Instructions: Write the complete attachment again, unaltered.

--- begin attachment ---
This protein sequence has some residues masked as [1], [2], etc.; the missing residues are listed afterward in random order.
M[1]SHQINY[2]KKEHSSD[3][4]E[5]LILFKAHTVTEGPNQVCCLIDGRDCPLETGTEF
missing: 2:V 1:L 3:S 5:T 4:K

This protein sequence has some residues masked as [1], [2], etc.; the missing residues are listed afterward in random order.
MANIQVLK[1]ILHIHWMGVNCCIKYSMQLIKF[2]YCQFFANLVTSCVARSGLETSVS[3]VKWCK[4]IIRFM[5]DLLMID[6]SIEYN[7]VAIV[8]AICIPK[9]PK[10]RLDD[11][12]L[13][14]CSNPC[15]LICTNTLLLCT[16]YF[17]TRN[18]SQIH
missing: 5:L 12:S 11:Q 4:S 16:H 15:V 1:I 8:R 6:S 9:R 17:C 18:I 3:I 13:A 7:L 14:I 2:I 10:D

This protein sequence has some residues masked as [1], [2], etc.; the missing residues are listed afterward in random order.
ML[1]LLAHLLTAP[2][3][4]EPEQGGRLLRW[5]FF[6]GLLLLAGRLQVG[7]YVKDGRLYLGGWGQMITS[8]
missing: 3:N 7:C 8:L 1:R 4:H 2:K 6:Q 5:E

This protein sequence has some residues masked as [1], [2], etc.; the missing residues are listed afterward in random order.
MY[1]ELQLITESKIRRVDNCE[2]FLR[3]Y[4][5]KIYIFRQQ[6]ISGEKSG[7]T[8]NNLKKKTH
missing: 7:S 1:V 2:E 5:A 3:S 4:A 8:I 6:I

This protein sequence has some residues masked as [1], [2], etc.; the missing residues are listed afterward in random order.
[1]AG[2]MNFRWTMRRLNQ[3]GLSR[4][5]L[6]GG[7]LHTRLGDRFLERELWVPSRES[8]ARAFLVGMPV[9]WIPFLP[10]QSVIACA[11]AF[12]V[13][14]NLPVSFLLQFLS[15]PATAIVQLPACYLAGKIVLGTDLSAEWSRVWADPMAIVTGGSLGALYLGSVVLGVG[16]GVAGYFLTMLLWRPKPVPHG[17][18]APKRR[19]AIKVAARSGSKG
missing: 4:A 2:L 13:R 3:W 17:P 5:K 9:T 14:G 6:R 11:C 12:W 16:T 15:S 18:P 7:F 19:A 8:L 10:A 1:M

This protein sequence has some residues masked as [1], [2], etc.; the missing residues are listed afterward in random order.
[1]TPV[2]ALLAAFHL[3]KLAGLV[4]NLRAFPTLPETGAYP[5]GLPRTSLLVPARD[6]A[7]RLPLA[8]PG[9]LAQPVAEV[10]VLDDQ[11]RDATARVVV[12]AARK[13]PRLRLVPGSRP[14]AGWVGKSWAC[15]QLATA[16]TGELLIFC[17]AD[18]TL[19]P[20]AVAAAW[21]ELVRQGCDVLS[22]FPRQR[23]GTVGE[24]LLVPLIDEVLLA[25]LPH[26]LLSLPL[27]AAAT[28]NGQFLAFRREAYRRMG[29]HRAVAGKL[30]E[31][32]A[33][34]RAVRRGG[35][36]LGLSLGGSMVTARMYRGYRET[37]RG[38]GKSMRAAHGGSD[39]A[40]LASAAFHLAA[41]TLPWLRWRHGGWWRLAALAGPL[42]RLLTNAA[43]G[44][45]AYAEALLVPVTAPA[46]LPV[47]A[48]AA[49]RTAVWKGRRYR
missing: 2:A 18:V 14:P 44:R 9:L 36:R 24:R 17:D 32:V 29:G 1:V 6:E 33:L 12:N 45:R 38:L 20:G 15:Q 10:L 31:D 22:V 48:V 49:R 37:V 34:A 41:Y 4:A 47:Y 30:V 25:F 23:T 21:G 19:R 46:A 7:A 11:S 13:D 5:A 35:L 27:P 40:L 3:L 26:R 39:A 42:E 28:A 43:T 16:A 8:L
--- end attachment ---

This protein sequence has some residues masked as [1], [2], etc.; the missing residues are listed afterward in random order.
M[1]SHQINY[2]KKEHSSD[3][4]E[5]LILFKAHTVTEGPNQVCCLIDGRDCPLETGTEF
missing: 2:V 1:L 3:S 5:T 4:K

This protein sequence has some residues masked as [1], [2], etc.; the missing residues are listed afterward in random order.
MANIQVLK[1]ILHIHWMGVNCCIKYSMQLIKF[2]YCQFFANLVTSCVARSGLETSVS[3]VKWCK[4]IIRFM[5]DLLMID[6]SIEYN[7]VAIV[8]AICIPK[9]PK[10]RLDD[11][12]L[13][14]CSNPC[15]LICTNTLLLCT[16]YF[17]TRN[18]SQIH
missing: 5:L 12:S 11:Q 4:S 16:H 15:V 1:I 8:R 6:S 9:R 17:C 18:I 3:I 13:A 7:L 14:I 2:I 10:D

This protein sequence has some residues masked as [1], [2], etc.; the missing residues are listed afterward in random order.
ML[1]LLAHLLTAP[2][3][4]EPEQGGRLLRW[5]FF[6]GLLLLAGRLQVG[7]YVKDGRLYLGGWGQMITS[8]
missing: 3:N 7:C 8:L 1:R 4:H 2:K 6:Q 5:E

This protein sequence has some residues masked as [1], [2], etc.; the missing residues are listed afterward in random order.
MY[1]ELQLITESKIRRVDNCE[2]FLR[3]Y[4][5]KIYIFRQQ[6]ISGEKSG[7]T[8]NNLKKKTH
missing: 7:S 1:V 2:E 5:A 3:S 4:A 8:I 6:I

This protein sequence has some residues masked as [1], [2], etc.; the missing residues are listed afterward in random order.
[1]AG[2]MNFRWTMRRLNQ[3]GLSR[4][5]L[6]GG[7]LHTRLGDRFLERELWVPSRES[8]ARAFLVGMPV[9]WIPFLP[10]QSVIACA[11]AF[12]V[13][14]NLPVSFLLQFLS[15]PATAIVQLPACYLAGKIVLGTDLSAEWSRVWADPMAIVTGGSLGALYLGSVVLGVG[16]GVAGYFLTMLLWRPKPVPHG[17][18]APKRR[19]AIKVAARSGSKG
missing: 4:A 2:L 13:R 3:W 17:P 5:K 9:T 14:G 6:R 11:C 12:W 16:T 15:S 18:P 7:F 19:A 8:L 10:A 1:M

This protein sequence has some residues masked as [1], [2], etc.; the missing residues are listed afterward in random order.
[1]TPV[2]ALLAAFHL[3]KLAGLV[4]NLRAFPTLPETGAYP[5]GLPRTSLLVPARD[6]A[7]RLPLA[8]PG[9]LAQPVAEV[10]VLDDQ[11]RDATARVVV[12]AARK[13]PRLRLVPGSRP[14]AGWVGKSWAC[15]QLATA[16]TGELLIFC[17]AD[18]TL[19]P[20]AVAAAW[21]ELVRQGCDVLS[22]FPRQR[23]GTVGE[24]LLVPLIDEVLLA[25]LPH[26]LLSLPL[27]AAAT[28]NGQFLAFRREAYRRMG[29]HRAVAGKL[30]E[31][32]A[33][34]RAVRRGG[35][36]LGLSLGGSMVTARMYRGYRET[37]RG[38]GKSMRAAHGGSD[39]A[40]LASAAFHLAA[41]TLPWLRWRHGGWWRLAALAGPL[42]RLLTNAA[43]G[44][45]AYAEALLVPVTAPA[46]LPV[47]A[48]AA[49]RTAVWKGRRYR
missing: 2:A 18:V 14:P 44:R 9:L 36:R 24:R 17:D 32:V 29:G 1:V 6:E 33:L 12:N 45:R 38:L 20:G 15:Q 10:L 31:D 22:V 48:V 49:R 37:V 34:A 41:Y 4:A 47:Y 30:V 25:F 23:T 21:G 19:R 46:A 7:A 11:S 13:D 5:A 35:L 27:P 40:L 3:L 26:R 39:A 42:E 28:A 43:T 16:A 8:L